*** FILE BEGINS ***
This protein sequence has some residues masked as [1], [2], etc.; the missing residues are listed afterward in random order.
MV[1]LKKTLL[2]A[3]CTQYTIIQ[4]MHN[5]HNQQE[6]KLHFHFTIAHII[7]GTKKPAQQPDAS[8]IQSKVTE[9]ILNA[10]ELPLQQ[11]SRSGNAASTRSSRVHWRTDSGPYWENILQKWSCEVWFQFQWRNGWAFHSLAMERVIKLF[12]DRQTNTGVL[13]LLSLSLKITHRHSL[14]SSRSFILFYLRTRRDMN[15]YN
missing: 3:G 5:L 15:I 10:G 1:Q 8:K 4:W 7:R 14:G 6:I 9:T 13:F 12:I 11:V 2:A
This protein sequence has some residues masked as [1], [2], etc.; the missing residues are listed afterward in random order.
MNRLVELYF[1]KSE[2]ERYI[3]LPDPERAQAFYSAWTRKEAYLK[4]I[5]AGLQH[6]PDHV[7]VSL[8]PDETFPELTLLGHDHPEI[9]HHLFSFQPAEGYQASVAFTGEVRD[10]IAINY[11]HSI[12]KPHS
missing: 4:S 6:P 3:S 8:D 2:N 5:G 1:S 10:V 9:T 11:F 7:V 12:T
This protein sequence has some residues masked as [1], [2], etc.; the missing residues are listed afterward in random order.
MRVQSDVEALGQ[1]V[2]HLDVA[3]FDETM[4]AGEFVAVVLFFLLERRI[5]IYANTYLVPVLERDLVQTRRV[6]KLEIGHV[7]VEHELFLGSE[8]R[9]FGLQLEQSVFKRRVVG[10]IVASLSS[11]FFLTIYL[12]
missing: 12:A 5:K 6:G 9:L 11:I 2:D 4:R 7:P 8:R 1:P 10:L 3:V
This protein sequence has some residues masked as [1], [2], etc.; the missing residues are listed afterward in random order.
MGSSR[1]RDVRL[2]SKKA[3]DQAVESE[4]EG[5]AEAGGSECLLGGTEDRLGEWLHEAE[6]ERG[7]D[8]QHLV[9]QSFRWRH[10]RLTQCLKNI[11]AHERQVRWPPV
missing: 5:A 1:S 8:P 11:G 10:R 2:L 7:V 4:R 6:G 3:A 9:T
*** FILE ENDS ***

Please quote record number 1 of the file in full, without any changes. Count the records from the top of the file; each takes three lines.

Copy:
This protein sequence has some residues masked as [1], [2], etc.; the missing residues are listed afterward in random order.
MV[1]LKKTLL[2]A[3]CTQYTIIQ[4]MHN[5]HNQQE[6]KLHFHFTIAHII[7]GTKKPAQQPDAS[8]IQSKVTE[9]ILNA[10]ELPLQQ[11]SRSGNAASTRSSRVHWRTDSGPYWENILQKWSCEVWFQFQWRNGWAFHSLAMERVIKLF[12]DRQTNTGVL[13]LLSLSLKITHRHSL[14]SSRSFILFYLRTRRDMN[15]YN
missing: 3:G 5:L 15:I 10:G 1:Q 8:K 4:W 7:R 14:G 6:I 9:T 13:F 12:I 11:V 2:A